Gallen a breeze for Lillyman after bull riding

HARD EDGE: The Maroons’ Jacob Lillyman.
HARD EDGE: The Maroons’ Jacob Lillyman. DAVE HUNT

THERE are few things tougher than tackling retiring Blues skipper Paul Gallen, but Maroons prop Jacob Lillyman can name one – riding bulls.

The man from the small country town of Richmond – between Townsville and Mt Isa in north Queensland – spent his early teens riding at rodeos.

Raised on a 10,000ha station in Outback Queensland where he mustered the family’s cattle and sheep, Lillyman was an enthusiastic amateur bull rider in his teens before football took over.

Those formative years helped him build a hard edge.

“Riding bulls is a lot tougher (than tackling Gallen), trust me,” Lillyman told Australian Regional Media. “I take my hat off to those blokes. It’s a whole different level getting on those big things. I used to enjoy it and jump on a few every now and then.”

Lillyman did pay the veteran New South Wales captain the ultimate accolade though, ahead of his final Origin match at ANZ Stadium tonight.

“The position he plays, the way he plays, the minutes he plays – he’s tough,” he said.

“He goes all day, he’s tough and aggressive and he’s been doing that for a lot of years.

“He’s certainly got a lot of respect in this team. He’s been copping it a bit too (from former Blues coach Phil Gould about his leadership style), which is a bit unfair.

“That comes with the territory, but he’ll be looking for a massive one for his last game.”

Also playing his final Origin in Sydney tonight will be Queensland lock Corey Parker.

Like Lillyman, Parker has not always been an automatic selection for the Maroons – he was in the Origin wilderness from 2006-10.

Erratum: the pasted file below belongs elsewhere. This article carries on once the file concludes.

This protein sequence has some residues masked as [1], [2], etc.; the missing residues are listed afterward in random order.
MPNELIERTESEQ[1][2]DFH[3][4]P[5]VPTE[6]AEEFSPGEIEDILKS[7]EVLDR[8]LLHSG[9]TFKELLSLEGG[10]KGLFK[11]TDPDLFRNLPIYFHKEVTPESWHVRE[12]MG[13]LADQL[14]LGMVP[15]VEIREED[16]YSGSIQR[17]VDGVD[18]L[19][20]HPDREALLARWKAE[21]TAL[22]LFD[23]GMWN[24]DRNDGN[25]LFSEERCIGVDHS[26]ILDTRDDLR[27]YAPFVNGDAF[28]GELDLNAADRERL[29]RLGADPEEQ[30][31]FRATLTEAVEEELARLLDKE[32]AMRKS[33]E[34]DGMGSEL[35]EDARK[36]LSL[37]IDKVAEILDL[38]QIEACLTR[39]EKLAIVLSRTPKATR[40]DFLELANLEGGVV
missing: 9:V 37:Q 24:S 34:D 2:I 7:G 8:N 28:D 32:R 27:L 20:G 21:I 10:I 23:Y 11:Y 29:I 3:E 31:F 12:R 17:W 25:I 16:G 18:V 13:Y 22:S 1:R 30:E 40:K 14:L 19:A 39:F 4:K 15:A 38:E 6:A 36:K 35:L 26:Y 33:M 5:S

“It (Parker’s final Origin game) is massive. There won’t be too much said about it, but we all know the occasion and what’s at stake,” Lillyman said. “Since he’s come back in, he’s consistently been one of the best players every Origin game.

“He deserves a fitting send-off, so hopefully we can give that to him. He’s great to have around the team, he’s good value. We like to have a bit of a laugh with him.”

Lillyman missed Queensland selection in 2009, 2010, 2012 and 2013. Now 32, there’s no such thing as a dead rubber for the man – every Origin match is special.

“Having those times when I’ve been away for a year or two and missed out makes you appreciate it a bit more,” he said.

“Now when I come into camp I can really lap it up and enjoy the week.”

Topics:  jacob lillyman origin2016

Stay Connected

Update your news preferences and get the latest news delivered to your inbox.

Rhonda McLucas going coast to coast across the UK for a cure

ROCKY ROAD: Gatton Real Estate principal Rhonda McLucas undertook the West Highland Way walk in 2017.

Rhonda McLucas is taking on the Coast to Coast Walk for a cause.

Awarded for passion

DEDICATION RECOGNISED: Lockyer District State High teacher Belinda Try, centre, holds her Certificate of Commendation that she was presented at a ceremony in Brisbane.

Teacher's passion and leadership recognised

Fifth-generation Brimblecombe takes over the family farm

RUNNING THE SHOW: Forest Hill farmer Mitch Brimblecombe inspects a newly planted crop.

Forest Hill farmer Mitch Brimblecombe is running the family farm.

Local Partners